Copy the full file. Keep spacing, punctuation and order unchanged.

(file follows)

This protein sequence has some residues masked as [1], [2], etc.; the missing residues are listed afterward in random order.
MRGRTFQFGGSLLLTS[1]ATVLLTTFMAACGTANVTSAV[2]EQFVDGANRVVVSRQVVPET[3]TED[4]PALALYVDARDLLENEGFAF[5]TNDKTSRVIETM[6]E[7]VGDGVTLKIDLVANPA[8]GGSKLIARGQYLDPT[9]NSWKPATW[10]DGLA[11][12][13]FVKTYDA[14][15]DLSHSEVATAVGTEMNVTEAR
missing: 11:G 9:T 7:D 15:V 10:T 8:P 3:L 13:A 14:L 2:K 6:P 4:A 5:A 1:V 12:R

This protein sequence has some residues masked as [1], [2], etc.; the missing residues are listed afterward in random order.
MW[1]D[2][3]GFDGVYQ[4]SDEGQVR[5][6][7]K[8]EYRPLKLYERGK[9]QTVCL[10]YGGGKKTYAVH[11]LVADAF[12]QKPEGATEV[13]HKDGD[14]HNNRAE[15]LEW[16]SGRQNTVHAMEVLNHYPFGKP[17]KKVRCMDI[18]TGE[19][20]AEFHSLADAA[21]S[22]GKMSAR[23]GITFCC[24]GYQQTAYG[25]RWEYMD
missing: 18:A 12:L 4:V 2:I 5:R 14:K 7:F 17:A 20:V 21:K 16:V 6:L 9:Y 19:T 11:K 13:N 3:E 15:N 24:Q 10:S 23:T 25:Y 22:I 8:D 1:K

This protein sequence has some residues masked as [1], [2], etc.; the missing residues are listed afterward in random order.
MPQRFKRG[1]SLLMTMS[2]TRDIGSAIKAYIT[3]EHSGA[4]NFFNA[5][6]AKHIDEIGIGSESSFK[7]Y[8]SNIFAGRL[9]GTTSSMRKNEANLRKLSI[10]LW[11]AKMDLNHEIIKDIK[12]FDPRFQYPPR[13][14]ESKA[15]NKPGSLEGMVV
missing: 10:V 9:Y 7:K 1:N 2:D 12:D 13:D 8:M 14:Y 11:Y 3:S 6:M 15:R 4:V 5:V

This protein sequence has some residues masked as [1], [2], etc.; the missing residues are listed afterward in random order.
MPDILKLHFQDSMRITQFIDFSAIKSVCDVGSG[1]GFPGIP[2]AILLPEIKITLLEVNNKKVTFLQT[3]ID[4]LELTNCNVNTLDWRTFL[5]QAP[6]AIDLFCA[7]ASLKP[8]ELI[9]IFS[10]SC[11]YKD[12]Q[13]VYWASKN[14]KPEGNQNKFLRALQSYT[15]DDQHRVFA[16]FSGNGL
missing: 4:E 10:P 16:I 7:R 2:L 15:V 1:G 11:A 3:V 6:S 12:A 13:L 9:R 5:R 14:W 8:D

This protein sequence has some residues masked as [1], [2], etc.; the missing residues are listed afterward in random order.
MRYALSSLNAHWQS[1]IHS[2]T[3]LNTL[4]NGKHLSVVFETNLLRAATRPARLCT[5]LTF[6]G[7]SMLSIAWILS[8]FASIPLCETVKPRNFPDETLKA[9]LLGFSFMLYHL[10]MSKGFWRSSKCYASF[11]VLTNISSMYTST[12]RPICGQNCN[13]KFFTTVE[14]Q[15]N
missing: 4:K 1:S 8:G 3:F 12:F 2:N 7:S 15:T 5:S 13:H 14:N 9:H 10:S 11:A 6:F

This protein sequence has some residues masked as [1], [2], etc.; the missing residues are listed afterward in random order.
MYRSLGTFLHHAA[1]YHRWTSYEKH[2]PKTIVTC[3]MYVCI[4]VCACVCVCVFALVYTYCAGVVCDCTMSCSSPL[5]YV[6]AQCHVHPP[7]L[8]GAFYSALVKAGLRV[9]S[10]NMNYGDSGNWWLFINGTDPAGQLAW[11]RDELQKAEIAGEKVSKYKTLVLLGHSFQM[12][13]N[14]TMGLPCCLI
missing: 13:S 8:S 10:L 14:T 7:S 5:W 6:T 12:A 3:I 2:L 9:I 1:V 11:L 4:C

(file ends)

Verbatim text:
This protein sequence has some residues masked as [1], [2], etc.; the missing residues are listed afterward in random order.
MRGRTFQFGGSLLLTS[1]ATVLLTTFMAACGTANVTSAV[2]EQFVDGANRVVVSRQVVPET[3]TED[4]PALALYVDARDLLENEGFAF[5]TNDKTSRVIETM[6]E[7]VGDGVTLKIDLVANPA[8]GGSKLIARGQYLDPT[9]NSWKPATW[10]DGLA[11][12][13]FVKTYDA[14][15]DLSHSEVATAVGTEMNVTEAR
missing: 11:G 9:T 7:D 15:V 10:T 8:P 3:L 13:A 14:L 2:K 6:P 4:A 5:A 1:V 12:R

This protein sequence has some residues masked as [1], [2], etc.; the missing residues are listed afterward in random order.
MW[1]D[2][3]GFDGVYQ[4]SDEGQVR[5][6][7]K[8]EYRPLKLYERGK[9]QTVCL[10]YGGGKKTYAVH[11]LVADAF[12]QKPEGATEV[13]HKDGD[14]HNNRAE[15]LEW[16]SGRQNTVHAMEVLNHYPFGKP[17]KKVRCMDI[18]TGE[19][20]AEFHSLADAA[21]S[22]GKMSAR[23]GITFCC[24]GYQQTAYG[25]RWEYMD
missing: 18:A 12:L 4:V 2:I 5:R 14:K 7:F 17:A 20:V 21:K 16:V 6:L 9:Y 19:T 11:K 13:N 3:E 15:N 24:Q 10:S 23:T 25:Y 22:I 8:D 1:K

This protein sequence has some residues masked as [1], [2], etc.; the missing residues are listed afterward in random order.
MPQRFKRG[1]SLLMTMS[2]TRDIGSAIKAYIT[3]EHSGA[4]NFFNA[5][6]AKHIDEIGIGSESSFK[7]Y[8]SNIFAGRL[9]GTTSSMRKNEANLRKLSI[10]LW[11]AKMDLNHEIIKDIK[12]FDPRFQYPPR[13][14]ESKA[15]NKPGSLEGMVV
missing: 10:V 9:Y 7:K 1:N 2:D 12:D 13:D 8:M 14:Y 11:Y 3:S 6:M 15:R 4:V 5:V

This protein sequence has some residues masked as [1], [2], etc.; the missing residues are listed afterward in random order.
MPDILKLHFQDSMRITQFIDFSAIKSVCDVGSG[1]GFPGIP[2]AILLPEIKITLLEVNNKKVTFLQT[3]ID[4]LELTNCNVNTLDWRTFL[5]QAP[6]AIDLFCA[7]ASLKP[8]ELI[9]IFS[10]SC[11]YKD[12]Q[13]VYWASKN[14]KPEGNQNKFLRALQSYT[15]DDQHRVFA[16]FSGNGL
missing: 4:E 10:P 16:I 7:R 2:L 15:V 1:G 11:A 3:V 6:S 12:A 13:L 9:R 5:R 14:W 8:D

This protein sequence has some residues masked as [1], [2], etc.; the missing residues are listed afterward in random order.
MRYALSSLNAHWQS[1]IHS[2]T[3]LNTL[4]NGKHLSVVFETNLLRAATRPARLCT[5]LTF[6]G[7]SMLSIAWILS[8]FASIPLCETVKPRNFPDETLKA[9]LLGFSFMLYHL[10]MSKGFWRSSKCYASF[11]VLTNISSMYTST[12]RPICGQNCN[13]KFFTTVE[14]Q[15]N
missing: 4:K 1:S 8:G 3:F 12:F 2:N 7:S 15:T 5:S 13:H 14:N 9:H 10:S 11:A 6:F

This protein sequence has some residues masked as [1], [2], etc.; the missing residues are listed afterward in random order.
MYRSLGTFLHHAA[1]YHRWTSYEKH[2]PKTIVTC[3]MYVCI[4]VCACVCVCVFALVYTYCAGVVCDCTMSCSSPL[5]YV[6]AQCHVHPP[7]L[8]GAFYSALVKAGLRV[9]S[10]NMNYGDSGNWWLFINGTDPAGQLAW[11]RDELQKAEIAGEKVSKYKTLVLLGHSFQM[12][13]N[14]TMGLPCCLI
missing: 13:S 8:S 10:L 14:T 7:S 5:W 6:T 12:A 3:I 2:L 9:I 1:V 11:L 4:C